What is the placement scenario in rgipt

The three pyramids of Giza have majestically towered over the limestone plateau for millennia, where the Nile Valley borders the desert in the west. Two kilometers away, a wedge-shaped building opens to visitors at the end of the year, sometimes half reverently, half mockingly referred to as the fourth pyramid - the Great Egyptian Museum. The foundation stone was laid in 2002 by Hosni Mubarak, the overthrown dictator whom they called the Pharaoh in Egypt. If not his tomb, it should at least have been his memorial. But the revolution came and everything changed.

Almost everything. The museum continued to be built. Under the Muslim Brotherhood of Mohammed Morsi and under Abdel Fattah al-Sisi, who overthrew Morsi and inherited him as president. And while Egypt was discussing some questionable prestige projects - the $ 1 billion museum was never seriously questioned. It should be the pride of Egypt - only a victory of the national team with their hero Mohammed "Mo" Salah at the soccer World Cup could surpass it.

More exhibition space than the Louvre

And of course the museum should attract tourists, because the cultural tourism in Cairo and the Nile Valley, which was once important for Egypt, is currently not experiencing the same upswing as the seaside resorts on the Red Sea. The new Sphinx Airport in Giza is due to open half an hour away this summer. Charter planes could stop there for the tour and the tourists could already marvel at the huge new building not far from the pyramids from the air.

With a main facade 800 meters long and more exhibition space than the Louvre, the Great Egyptian Museum will, according to Tarek Tawfik, be "the largest archaeological museum in the world dedicated to a single culture": ancient Egypt. The general director of the museum, 47 years old, receives in his office. It has already been completed, as have the adjoining workshops where the conservators work. He wears a gray jacket that matches the carpet and the exposed concrete walls of the side wing, and balances glasses on his nose through which mischievous eyes look. He did his doctorate in Bonn and reports on the progress in perfect German. After years of delays, also due to the political turmoil in Egypt, his schedule seems to be the first that could actually be adhered to.

"The visitor will enter the museum through a piazza with an ancient Egyptian obelisk," he says, "the first such piazza in Egypt." Most of the obelisks were taken from the land on the Nile; Today they are on the Place de la Concorde in Paris, on St. Peter's Square (and seven others) in Rome or on the banks of the Thames in London. The legendary Pharaoh Ramses II welcomes the visitors in the atrium, a 3200 year old monumental statue made of red granite, 14 meters high and weighing more than 80 tons. She was brought here on January 25 in a special steel cage on a flatbed truck, in turn greeted by a military band and proud politicians. It's the anniversary of the 2011 revolution, but official Egypt doesn't want to be bothered with it anymore.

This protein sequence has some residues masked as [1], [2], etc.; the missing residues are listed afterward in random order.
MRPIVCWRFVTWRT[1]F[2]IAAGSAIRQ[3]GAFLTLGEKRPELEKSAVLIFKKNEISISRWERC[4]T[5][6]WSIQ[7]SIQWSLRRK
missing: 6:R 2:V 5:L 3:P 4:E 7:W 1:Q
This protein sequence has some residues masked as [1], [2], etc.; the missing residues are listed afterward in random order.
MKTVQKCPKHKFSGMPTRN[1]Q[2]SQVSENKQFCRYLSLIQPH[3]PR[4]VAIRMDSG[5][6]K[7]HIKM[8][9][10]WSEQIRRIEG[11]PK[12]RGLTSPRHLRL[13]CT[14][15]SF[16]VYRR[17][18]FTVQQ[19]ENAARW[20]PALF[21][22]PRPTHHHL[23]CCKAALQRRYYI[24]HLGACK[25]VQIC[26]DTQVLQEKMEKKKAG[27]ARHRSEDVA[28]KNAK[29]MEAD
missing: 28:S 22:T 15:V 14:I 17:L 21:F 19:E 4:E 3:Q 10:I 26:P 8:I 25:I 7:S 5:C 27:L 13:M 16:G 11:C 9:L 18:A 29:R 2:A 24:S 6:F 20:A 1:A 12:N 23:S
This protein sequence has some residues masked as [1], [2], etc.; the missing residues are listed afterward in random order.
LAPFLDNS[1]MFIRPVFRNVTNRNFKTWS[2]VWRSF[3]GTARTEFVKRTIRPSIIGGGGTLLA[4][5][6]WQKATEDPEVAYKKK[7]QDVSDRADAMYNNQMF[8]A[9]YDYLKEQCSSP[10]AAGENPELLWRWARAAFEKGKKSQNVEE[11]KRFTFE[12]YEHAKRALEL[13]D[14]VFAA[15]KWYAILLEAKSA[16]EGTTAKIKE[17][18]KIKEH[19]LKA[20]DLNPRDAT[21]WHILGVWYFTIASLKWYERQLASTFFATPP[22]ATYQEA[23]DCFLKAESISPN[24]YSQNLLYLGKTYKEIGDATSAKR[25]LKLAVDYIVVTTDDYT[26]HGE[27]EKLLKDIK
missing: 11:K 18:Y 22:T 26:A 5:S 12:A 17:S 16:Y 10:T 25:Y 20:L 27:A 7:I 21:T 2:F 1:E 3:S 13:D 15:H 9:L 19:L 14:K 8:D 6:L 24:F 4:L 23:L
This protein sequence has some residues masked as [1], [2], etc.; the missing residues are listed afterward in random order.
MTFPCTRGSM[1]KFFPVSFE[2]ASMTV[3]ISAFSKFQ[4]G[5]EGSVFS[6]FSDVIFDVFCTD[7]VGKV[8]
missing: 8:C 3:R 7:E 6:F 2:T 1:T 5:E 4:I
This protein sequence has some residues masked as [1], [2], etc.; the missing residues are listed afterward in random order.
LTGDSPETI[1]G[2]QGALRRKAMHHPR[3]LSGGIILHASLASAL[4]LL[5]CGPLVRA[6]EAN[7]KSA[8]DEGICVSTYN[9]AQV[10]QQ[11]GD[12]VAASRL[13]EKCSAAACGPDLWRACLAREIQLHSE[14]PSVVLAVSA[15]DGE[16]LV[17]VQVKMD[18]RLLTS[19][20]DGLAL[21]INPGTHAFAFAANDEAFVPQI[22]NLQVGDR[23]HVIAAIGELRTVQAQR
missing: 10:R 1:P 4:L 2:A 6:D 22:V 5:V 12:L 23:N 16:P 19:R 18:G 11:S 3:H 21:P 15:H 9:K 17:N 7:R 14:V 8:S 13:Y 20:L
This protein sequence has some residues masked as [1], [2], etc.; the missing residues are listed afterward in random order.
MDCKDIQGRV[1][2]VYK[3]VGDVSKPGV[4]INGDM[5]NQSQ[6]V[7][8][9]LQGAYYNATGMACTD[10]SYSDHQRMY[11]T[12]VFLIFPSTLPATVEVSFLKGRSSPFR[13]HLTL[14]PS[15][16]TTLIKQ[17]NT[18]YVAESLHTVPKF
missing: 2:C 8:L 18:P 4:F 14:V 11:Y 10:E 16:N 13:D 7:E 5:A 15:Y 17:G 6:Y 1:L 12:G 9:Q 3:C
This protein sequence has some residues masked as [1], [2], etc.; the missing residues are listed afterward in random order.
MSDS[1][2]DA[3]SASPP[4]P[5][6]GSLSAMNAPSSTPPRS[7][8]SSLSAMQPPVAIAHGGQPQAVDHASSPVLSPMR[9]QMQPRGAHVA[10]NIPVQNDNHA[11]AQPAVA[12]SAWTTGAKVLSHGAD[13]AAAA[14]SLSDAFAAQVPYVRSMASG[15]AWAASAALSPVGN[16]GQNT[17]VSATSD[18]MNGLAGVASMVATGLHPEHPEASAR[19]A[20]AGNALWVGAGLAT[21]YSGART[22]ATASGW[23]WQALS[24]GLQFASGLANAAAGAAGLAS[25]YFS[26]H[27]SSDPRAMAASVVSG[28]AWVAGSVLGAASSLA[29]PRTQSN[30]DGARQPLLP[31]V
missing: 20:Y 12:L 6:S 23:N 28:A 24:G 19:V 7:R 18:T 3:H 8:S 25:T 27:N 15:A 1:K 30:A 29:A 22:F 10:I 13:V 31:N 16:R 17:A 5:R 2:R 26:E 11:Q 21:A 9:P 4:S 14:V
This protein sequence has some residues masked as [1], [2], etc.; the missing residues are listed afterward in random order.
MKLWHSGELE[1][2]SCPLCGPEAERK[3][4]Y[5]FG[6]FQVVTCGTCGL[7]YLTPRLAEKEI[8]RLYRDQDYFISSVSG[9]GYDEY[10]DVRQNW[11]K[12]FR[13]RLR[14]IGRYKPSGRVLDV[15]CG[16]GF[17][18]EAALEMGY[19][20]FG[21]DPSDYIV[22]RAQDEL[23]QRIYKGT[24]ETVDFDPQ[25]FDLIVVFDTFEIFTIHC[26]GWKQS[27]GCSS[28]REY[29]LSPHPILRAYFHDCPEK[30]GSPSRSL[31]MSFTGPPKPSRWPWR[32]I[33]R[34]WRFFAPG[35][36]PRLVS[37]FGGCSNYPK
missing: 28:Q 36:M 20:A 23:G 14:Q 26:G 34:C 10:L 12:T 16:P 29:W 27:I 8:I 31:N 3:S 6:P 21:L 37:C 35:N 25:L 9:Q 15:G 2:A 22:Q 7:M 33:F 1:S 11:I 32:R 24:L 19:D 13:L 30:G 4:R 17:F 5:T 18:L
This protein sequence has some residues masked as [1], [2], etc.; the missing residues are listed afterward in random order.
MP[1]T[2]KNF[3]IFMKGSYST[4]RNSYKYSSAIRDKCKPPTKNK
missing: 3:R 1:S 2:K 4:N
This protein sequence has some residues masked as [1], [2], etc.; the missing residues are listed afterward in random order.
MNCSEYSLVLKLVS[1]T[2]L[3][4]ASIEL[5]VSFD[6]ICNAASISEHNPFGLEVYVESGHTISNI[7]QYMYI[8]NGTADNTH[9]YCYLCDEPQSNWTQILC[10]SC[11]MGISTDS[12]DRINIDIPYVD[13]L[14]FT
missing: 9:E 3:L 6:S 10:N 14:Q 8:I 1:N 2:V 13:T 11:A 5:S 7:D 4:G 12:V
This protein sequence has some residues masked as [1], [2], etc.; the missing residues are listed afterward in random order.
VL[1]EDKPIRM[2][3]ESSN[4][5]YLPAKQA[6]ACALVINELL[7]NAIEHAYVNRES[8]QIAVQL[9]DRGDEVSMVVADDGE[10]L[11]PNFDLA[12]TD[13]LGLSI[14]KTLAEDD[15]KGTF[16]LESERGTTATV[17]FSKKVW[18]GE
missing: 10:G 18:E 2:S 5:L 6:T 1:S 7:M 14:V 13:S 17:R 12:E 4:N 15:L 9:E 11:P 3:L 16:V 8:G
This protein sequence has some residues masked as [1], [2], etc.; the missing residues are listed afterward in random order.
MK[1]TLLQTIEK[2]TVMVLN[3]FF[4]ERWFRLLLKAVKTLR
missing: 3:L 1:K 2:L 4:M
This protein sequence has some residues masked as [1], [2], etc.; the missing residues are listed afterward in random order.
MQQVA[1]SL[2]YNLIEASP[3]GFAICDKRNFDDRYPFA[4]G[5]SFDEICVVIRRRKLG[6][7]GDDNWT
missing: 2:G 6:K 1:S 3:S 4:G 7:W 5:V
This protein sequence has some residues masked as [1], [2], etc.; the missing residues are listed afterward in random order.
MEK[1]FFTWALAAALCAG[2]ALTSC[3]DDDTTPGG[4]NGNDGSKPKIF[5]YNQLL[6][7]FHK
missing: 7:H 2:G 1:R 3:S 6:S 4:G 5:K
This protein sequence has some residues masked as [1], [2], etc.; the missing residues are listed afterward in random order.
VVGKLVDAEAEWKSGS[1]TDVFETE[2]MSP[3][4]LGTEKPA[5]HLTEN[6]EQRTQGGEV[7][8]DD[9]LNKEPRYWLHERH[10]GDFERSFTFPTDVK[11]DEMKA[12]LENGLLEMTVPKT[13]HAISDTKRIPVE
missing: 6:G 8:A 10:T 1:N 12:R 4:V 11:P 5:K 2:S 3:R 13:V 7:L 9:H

Visitors should move freely between the pyramids and the museum

The visitors will continue up the monumental staircase. "There are 87 large statues and monuments placed on it," explains Tawfik, all of them royal statues and parts from temples and tombs. The stairs lead to a glass facade, 25 meters high, from which the visitor can see the pyramids. It is then "on the same level as the base of the pyramids, they are included in the architectural scenario," says Tawfik. The architectural office Heneghan Peng, which won the competition in 2003, opened the structure to the Gizeh Plateau and aligned the eastern facade so that it forms a line with the top of the Khufu pyramid (Cheops). The western facade is in line with the Menkaure pyramid (Mykerinos).

The Army Shooting Club is still located between the pyramids and the museum, but according to plans it will have to give way to a new promenade until the new building is finally completed in 2022. It should enable visitors to move freely between the pyramid plateaus and the museum - be it on foot in the evening or in the heat of the day with golf carts or similar means of transport. The entire area should then develop into the "new cultural heart of the Giza Governorate," says Tawfik. Palm trees, fig trees, a few benches in the shade. One can imagine that. And also that there will be culture here - as long as it is based on the history of the country and does not openly address the contradictions of the present or even become political.

7,000 square meters for Tutankhamun alone

Until the museum is fully open in 2022, the visitor will have to be content with the idea - but he will be compensated with another highlight: the grave treasure of the famous children's pharaoh Tutankhamun, the unique, most valuable find from the Valley of the Kings. For the first time it can be shown completely. "Only about 1,800 artifacts have been shown since the tomb was discovered in 1922; now there will be 5,000," says Tawfik.

This is made possible by the generous amount of space: 7000 square meters are dedicated to Tutankhamun alone; the Egyptian Museum on Tahrir Square has a total of 10,000 square meters of exhibition space. Japan has financed 17 laboratories and workshops, which German archaeologists acknowledge that they are world class. Here restorers work on the treasures that were previously hidden in magazines; a total of 375 employees are already employed there today.